On CNN, I think, the election night coverage was titled ‘America Votes.’ I was watching and a friend next to me said, “No, it doesn’t.”

At face value, the descriptive statement ‘America Votes’ is false. America really doesn’t vote, at least not the majority that can. The sentence’s blatantly counterfactual nature points to another interpretation.

I’d say Wolf Blitzer and Co. had some prescriptive or subjunctive meaning in mind. If they’d slapped ‘[That] America Votes’ onscreen, we could supply our own beginning to the clause: ‘I hope.’ Or we could tack on to the end ‘is a good thing.’ ‘[It ought to be the case that] America Votes’ was in any event the underlying current of the entire program. And the pundits gabbed on for hours, trying to drive that idea home – with the super-sublimated wish statement ‘and that voting might mean something’ permeating the set.

Elections seem a great time for stories – war-time anecdotes and gibes at the sexual orientation of an opponent’s daughter. But the most important yarn is that narrative of the voting process itself. We introduce it every so often and bat it about, boil it down. Change Is in the Air! or Four More Years! The election tales differ from cycle to cycle in content but not in theme.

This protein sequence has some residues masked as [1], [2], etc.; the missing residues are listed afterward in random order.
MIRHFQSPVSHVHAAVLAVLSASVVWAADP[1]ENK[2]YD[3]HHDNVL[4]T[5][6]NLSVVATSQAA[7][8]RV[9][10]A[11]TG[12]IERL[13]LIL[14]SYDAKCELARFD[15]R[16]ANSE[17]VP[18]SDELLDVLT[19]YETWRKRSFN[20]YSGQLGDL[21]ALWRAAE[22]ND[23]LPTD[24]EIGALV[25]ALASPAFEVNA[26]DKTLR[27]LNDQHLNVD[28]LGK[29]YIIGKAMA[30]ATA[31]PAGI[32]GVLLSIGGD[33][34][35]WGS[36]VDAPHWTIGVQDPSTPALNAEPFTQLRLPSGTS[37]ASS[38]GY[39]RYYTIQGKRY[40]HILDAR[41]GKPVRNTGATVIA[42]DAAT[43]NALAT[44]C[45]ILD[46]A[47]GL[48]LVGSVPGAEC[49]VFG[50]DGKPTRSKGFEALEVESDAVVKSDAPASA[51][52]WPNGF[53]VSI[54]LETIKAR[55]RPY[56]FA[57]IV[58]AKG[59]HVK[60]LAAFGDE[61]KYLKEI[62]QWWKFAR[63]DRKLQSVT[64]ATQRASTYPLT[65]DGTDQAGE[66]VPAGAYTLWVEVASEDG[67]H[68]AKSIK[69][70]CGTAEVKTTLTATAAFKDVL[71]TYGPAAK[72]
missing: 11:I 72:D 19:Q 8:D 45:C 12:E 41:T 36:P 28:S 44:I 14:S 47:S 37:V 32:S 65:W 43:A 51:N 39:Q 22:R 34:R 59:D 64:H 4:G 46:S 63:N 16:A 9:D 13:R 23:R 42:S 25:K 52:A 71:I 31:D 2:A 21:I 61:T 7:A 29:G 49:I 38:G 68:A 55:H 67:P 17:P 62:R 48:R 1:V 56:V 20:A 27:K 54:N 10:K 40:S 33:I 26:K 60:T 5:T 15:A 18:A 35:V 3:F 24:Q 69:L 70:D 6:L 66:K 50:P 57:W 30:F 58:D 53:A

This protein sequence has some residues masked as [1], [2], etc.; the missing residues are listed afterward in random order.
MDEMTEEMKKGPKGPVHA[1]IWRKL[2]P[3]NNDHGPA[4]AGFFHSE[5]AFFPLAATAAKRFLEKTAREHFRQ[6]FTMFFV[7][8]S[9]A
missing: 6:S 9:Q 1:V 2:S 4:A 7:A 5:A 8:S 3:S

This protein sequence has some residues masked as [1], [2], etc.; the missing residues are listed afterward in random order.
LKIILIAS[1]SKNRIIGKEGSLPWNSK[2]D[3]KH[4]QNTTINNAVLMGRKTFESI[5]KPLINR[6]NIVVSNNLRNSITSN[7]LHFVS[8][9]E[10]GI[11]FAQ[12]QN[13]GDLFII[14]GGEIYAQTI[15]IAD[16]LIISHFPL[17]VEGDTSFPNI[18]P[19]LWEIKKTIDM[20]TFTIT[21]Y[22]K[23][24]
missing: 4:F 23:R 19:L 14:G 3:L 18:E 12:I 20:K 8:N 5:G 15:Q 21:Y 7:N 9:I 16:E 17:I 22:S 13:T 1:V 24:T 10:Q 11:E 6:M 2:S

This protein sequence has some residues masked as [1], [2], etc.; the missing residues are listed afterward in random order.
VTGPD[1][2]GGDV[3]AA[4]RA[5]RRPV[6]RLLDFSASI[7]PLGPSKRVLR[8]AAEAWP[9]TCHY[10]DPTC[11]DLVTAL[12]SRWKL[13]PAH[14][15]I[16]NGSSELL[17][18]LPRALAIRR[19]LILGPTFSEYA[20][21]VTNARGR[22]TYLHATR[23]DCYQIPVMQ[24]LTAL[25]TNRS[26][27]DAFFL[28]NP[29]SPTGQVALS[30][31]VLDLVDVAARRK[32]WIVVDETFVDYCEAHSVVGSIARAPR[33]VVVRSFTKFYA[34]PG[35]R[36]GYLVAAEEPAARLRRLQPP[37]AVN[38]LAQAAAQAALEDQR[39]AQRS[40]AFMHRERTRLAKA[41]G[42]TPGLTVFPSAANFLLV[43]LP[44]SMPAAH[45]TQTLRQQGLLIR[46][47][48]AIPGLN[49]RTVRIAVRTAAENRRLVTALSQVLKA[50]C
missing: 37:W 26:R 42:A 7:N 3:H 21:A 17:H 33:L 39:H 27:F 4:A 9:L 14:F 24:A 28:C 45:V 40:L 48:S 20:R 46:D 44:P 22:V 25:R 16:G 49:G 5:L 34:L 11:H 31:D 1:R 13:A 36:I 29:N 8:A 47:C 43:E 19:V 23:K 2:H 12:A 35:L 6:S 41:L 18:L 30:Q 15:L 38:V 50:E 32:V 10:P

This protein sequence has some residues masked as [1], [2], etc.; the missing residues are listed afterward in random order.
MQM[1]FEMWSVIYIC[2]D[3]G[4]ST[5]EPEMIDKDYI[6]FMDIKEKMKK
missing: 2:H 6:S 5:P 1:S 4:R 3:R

This is not to say that substantive issues don’t exist. They do, in all likelihood, but we’re not talking about them so much as we’re talking about talking about them, or talking about the manner in which someone else talks about them. Electoral grammar matters. Politicians aren’t just splitting hairs, they’re splitting the very hairs everyone hangs on and cares about.

The Pennsylvania Senate race between Rick Santorum and Bob Casey, Jr. proves a neat little sentence to diagram. Anyone on the street in my hometown could tell you the former was a tad scary, what with his constantly-paraded-about children and penetrating wince. And so Santorum was unseated – at least, in my opinion – not because he beat dead the fire-and-brimstone mule but because his narrative was unconvincing. People talk, and in kitchens across the state Casey’s Milquetoastiness won the day. Who wants an overly ideological protagonist?

Jackson and Old Tippecanoe and all those other folk developed public personae that were reinterpreted at the regional and community level. None of this is new; now we see it mechanized and beamed. Like any Dickens serial, people buy election stories if the price is right and the plot is easy-to-follow without being condescending. And you can bet that today – like way back when – someone’s being paid by the word.